March 15, 2007


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I Think I Love My Wife (R)
Chris Rock is a top notch comic and about a third of the way to being a good filmmaker as he proves once again in I Think I Love My Wife, the tale of a suburban man flirting with an affair.

Oy, Chris Rock, good intentions, somewhat painful execution. Head of State and Down To You, his two most recent previous movies on which he has a writing credit, both had good moments, funny lines, interesting bits. But both were also sort of a mess. Early in I Think I Love My Wife Richard (Rock) and his wife Brenda (Gina Torres) bemoan the lack of black children in their kids’ social circles but spell out “black” and “white” so that their young children won’t know what they’re saying. This tension — between wanting kids who don’t think about race and wanting their kids to have friends that look like them — is an interesting struggle for those of us not in the majority ethnic group. What a fascinating and rarely-discussed subject to show up in a sex dramedy. Sadly it isn’t one that’s really touched on again. Nor is an early-in-the-film observation that Richard is the highest-ranking and possibly only profession-level African American at his film really discussed again. And when temptress Nikki Tru (Kerry Washington) shows up, the few moments of class separation and tension between Richard and Nikki and between Nikki and the women at Richard’s office are promising but fleeting.

Instead, most of our times are spent with the rather sitcomy frustrations of Richard, who doesn’t get much (or possibly any) sex with his otherwise lovely wife Brenda (well, he tells us she’s otherwise lovely but the movie frequently paints her as shrewish and hen-picking). As a result, boobs and bums jump out at him everywhere he goes. He spends his lunch hours wandering department stores looking for an excuse to have a conversation with a well-endowed salesgirl.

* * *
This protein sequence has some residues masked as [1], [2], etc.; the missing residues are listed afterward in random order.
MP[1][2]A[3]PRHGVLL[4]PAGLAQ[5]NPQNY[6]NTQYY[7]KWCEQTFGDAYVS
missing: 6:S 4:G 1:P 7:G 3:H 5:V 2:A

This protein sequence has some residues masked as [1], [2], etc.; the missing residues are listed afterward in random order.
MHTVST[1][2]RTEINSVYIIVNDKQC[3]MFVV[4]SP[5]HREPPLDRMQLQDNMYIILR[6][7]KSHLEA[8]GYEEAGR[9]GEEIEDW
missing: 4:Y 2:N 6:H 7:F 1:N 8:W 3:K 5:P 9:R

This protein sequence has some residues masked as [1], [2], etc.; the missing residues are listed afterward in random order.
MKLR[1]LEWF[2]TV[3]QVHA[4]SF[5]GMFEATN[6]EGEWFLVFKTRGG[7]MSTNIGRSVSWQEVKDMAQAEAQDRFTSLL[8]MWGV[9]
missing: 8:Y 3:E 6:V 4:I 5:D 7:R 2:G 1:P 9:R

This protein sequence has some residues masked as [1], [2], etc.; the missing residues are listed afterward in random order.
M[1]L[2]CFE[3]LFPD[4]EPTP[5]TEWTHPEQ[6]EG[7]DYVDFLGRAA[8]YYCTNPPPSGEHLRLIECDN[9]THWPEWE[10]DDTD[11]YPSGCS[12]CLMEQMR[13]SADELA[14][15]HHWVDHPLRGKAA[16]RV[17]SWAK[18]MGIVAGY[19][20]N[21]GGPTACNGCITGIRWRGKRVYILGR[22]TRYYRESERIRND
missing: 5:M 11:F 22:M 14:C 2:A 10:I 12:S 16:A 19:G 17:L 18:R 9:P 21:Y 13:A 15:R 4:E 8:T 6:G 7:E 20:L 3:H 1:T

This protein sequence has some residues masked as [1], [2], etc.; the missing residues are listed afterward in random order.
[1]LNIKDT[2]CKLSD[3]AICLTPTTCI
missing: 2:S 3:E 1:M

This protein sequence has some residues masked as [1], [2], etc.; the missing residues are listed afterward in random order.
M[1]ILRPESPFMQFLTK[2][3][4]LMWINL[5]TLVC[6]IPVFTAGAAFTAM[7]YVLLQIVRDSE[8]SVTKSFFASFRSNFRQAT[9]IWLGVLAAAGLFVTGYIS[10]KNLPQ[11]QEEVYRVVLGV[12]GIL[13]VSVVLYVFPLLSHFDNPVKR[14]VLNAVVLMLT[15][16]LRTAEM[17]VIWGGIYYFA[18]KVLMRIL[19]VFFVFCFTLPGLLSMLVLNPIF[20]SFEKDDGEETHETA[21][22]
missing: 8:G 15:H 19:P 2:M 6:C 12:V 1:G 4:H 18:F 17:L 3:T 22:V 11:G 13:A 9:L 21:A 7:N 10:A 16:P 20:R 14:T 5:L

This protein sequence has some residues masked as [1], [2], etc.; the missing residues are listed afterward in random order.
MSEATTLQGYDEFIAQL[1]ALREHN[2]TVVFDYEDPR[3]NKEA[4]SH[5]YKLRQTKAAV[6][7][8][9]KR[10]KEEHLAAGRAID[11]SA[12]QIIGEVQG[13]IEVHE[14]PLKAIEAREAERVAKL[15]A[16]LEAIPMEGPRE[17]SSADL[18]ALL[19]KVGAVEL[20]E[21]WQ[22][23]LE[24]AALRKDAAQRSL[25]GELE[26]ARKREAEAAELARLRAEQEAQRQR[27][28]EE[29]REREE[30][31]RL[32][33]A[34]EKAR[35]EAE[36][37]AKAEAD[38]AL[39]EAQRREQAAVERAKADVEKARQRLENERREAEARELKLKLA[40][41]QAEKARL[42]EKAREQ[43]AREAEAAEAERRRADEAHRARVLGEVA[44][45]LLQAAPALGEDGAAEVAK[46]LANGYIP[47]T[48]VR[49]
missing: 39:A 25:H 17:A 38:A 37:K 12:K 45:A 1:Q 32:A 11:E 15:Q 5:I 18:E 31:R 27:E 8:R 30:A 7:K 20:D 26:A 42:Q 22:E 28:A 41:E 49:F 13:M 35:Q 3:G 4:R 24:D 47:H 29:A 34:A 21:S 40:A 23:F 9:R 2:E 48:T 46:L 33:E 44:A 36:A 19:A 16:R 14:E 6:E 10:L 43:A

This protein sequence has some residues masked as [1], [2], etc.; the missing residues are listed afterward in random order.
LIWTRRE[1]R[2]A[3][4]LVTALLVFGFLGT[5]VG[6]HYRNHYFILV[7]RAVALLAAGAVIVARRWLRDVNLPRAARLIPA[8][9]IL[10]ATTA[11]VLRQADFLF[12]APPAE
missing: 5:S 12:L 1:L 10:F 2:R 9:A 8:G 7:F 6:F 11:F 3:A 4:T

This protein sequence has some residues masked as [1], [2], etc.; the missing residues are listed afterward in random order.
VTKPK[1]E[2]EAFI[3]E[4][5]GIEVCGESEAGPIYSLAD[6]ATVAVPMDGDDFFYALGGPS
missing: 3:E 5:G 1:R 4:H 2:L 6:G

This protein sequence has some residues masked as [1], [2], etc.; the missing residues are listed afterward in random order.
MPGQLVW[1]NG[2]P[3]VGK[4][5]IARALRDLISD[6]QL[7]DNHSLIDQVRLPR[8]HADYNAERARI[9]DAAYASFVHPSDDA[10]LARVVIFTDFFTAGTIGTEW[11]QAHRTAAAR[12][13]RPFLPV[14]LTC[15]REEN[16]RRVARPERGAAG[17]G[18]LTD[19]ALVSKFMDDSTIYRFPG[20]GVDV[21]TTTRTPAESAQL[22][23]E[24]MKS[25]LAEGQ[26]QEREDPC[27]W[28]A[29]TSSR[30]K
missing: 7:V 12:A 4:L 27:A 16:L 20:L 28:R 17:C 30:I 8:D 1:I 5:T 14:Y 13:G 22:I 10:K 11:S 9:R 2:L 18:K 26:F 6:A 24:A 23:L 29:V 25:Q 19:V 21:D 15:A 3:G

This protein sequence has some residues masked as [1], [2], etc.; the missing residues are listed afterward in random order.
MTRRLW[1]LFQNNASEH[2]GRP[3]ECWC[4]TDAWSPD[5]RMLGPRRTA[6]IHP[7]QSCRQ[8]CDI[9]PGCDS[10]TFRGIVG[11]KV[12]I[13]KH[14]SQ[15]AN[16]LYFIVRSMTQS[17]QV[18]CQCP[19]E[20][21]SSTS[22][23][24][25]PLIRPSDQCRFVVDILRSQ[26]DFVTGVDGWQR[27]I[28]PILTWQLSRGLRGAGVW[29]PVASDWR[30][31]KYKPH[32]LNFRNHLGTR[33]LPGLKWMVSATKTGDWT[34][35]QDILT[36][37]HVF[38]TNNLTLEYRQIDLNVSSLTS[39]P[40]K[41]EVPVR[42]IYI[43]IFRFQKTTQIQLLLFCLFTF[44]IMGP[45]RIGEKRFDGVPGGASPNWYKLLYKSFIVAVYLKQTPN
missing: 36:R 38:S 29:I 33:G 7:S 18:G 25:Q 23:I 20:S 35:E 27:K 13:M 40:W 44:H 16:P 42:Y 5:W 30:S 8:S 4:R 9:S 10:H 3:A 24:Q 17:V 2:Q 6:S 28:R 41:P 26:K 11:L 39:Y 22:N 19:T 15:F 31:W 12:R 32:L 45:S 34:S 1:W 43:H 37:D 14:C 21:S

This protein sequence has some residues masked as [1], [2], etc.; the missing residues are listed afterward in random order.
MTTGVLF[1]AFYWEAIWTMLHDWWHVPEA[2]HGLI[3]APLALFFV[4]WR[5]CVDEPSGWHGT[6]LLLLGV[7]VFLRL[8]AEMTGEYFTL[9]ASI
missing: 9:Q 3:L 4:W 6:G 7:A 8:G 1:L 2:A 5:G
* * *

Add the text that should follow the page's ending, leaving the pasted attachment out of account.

Into this tinderbox saunters the matchstick that is Nikki. An old girlfriend of Richard’s buddy, Nikki visits Richard looking for a reference to help her get a job. She’s a rather forward girl, though, so professional help quickly turns into lunch which quickly turns into a conversation about Richard’s marriage and how happy he is (or isn’t). Richard soon finds himself making a regular thing of lunch with Nikki, causing much consternation among the people in the office and giving him guilt pangs about all the thing’s he’s not telling his wife. As time goes by, Richard finds himself drawn closer and closer to the point of no return that would be an actual, physical affair. What will he do? Can he cheat? Can he bear to not cheat? Will he and his wife ever recapture their passion? Or is the price of a steady home life a sex-life awakened only by Viagra?

Mostly, what Rock does is make nervous jokes, the kind that elicit a “ha ha … oy” when you are confronted with them in real life, some of them even reach the level of a “oh, groan,” the kind of thing that seems to have been discarded from an episode of According to Jim. This kind of weak comedy is painful coming from Rock, a razor wit in his live shows and the instigator of the consistently funny sitcom Everybody Hates Chris. Somehow his ability to see complexities, to put layers on a character, to make personalities seem human vanishes when he approaches a feature film. I wonder if this tendency isn’t made even worse here by the presence of co-writer Louis C.K. As a standup comedian, his vitriolic rants about marriage and fatherhood are actually moderately amusing and allow him to both express a kind of to-his-core-annoyance at his family while still being hopelessly in love with them. This is a kind of complexity visible almost nowhere in his woeful HBO sitcom Lucky Louie and seldom visible here. Marriage is difficult and relationships do change overtime. But this movie captures little of the nuance of that. Michael Jackson jokes and copious boobs stand in for subtlety. If only Chris Rock could get out of his own way enough to make the movie he seems to want to make instead of the movie he seems to think he needs to make. C-

Rated R for pervasive language and some sexual content. Directed by Chris Rock and written by Rock and Louis C.K. from the movie Chloe in the Afternoon by Eric Rohmer, I Think I Love My Wife is an hour and 34 minutes long and opens in wide release on March 16. It is distributed by Fox Searchlight Pictures.